Wednesday, August 24, 2005

Addressing the United Nations General Assembly

Participation in decision-making is one of the key priority areas of the UN's agenda on youth. This, of course, should also be applied to its own work. Therefore, for some years, the most direct form of youth participation at the UN has been the inclusion of youth representatives in some of the the official delegation to the General Assembly of the UN in New York.
For the 55th Session of the United Nations General Assembly, eight countries included youth in their delegations. I was appointed by the Indian Prime Minister to be included on India's national delegation to the historic Millennium Summit and Assembly that brought together 189 heads of states and governments, who later launched the Millennium Development Goals. My fellow representatives from other countries and myself were at the General Assembly for at least two weeks to raise attention to youth related problems. We were in New York from the mid-September until the first half of November 2000. The role of a youth representative varies between member state delegations. Most of us were responsible for delivering a statement to "the Third Committee." The Third Committee is the part of the UN General Assembly that deals exclusively with economic and social affairs.

Six of us addressed the Third Committee under item 103 of the General Assembly's agenda on social development. I delivered my official youth statement of 28th September 2000 on Youth and Sustainable Livelihoods. All of us also attended a number of meetings within the UN, and assisted our delegations in their consideration of agenda items relating to youth. During several weeks in New York, most of us had time to fulfill a mixture of roles, being both trainees, politicians, diplomats and lobbyists. Together we also published our own bulletin and organized a well-attended Youth Symposium at the UN followed by a press conference.

All these activities were aimed at raising awareness about the importance of having youth representatives and encouraged other States to include Youth Representatives in their delegations, as well as about the importance of youth participation in general. Several meetings between the Youth Unit and the Youth Representatives took place. The Youth Delegates bring the knowledge home to tell youth in schools and youth-organizations on how UN deals with youth issues.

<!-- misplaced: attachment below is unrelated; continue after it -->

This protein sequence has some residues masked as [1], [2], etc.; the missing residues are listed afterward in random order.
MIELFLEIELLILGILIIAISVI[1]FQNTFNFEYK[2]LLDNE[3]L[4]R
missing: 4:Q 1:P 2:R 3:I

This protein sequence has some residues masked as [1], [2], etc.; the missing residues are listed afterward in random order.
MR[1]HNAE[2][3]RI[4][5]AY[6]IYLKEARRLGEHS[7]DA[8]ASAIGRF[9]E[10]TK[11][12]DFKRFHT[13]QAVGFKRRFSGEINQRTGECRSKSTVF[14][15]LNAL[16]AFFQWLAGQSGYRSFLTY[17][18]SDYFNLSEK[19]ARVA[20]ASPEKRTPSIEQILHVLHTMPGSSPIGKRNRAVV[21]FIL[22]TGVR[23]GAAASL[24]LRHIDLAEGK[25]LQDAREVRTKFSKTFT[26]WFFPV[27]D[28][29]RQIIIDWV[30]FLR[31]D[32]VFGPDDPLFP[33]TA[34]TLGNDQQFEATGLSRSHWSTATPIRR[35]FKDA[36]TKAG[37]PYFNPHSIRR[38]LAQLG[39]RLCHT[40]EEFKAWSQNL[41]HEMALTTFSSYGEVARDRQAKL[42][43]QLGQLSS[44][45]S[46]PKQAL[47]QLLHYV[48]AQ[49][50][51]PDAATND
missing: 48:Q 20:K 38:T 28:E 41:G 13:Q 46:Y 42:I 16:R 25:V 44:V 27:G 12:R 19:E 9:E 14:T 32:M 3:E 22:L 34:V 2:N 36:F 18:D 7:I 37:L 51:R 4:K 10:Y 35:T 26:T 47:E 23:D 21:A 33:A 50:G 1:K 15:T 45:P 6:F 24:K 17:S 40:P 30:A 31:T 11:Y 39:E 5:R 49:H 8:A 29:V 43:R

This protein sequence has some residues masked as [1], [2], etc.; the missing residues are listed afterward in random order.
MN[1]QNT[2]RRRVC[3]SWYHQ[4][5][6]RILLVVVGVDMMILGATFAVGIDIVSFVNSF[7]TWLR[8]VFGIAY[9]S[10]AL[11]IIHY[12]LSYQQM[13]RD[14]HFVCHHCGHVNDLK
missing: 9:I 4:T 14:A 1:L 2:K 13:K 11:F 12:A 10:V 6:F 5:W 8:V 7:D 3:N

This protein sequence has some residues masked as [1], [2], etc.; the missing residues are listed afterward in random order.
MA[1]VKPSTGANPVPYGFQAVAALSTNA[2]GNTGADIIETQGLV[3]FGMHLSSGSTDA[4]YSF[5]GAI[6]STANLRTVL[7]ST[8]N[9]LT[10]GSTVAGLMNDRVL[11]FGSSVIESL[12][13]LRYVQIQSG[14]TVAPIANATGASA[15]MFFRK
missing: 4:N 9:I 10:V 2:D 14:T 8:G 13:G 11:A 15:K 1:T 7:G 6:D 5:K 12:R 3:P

Follow these 10 steps to be appointed as the official Youth Representative of your country to the UN General Assembly:

1. Join your National Youth Council or any other youth platform that represents the youth voice of your country. You can connect to existing National Youth Councils through the World Assembly of Youth.
2. Take a leadership role within your National Youth Council or youth NGO.
3. Promote the United Nations Charter and what it stands for in your country through your national organization or network.
4. Organize campaigns and briefing sections to inform other youth members about the importance of youth participation in decision making.
5. Highlight the importance of active and meaningful participation of youth people at all levels of decision making processes.
6. Have the National Youth Council or youth organization nominate you as a candidate for the official delegation to the UNGA.
7. Have the National Youth Council or youth organization to send your name to the Ministry of Foreign Affairs in your capital.
8. Follow up with government officials, who will forward your name to the Prime Minister's or President's office for approval.
9. If the Head of State approves your candidacy as youth representative to the UNGA you can start a media campaign in your country.
10. Organize a formal debriefing session for all interested youth organizations and press before you leave for the UN HQ and inform them what you hope to achieve through your participation in our country's official delegation.

For more information please visit the following web site of the United Nations Youth Unit:

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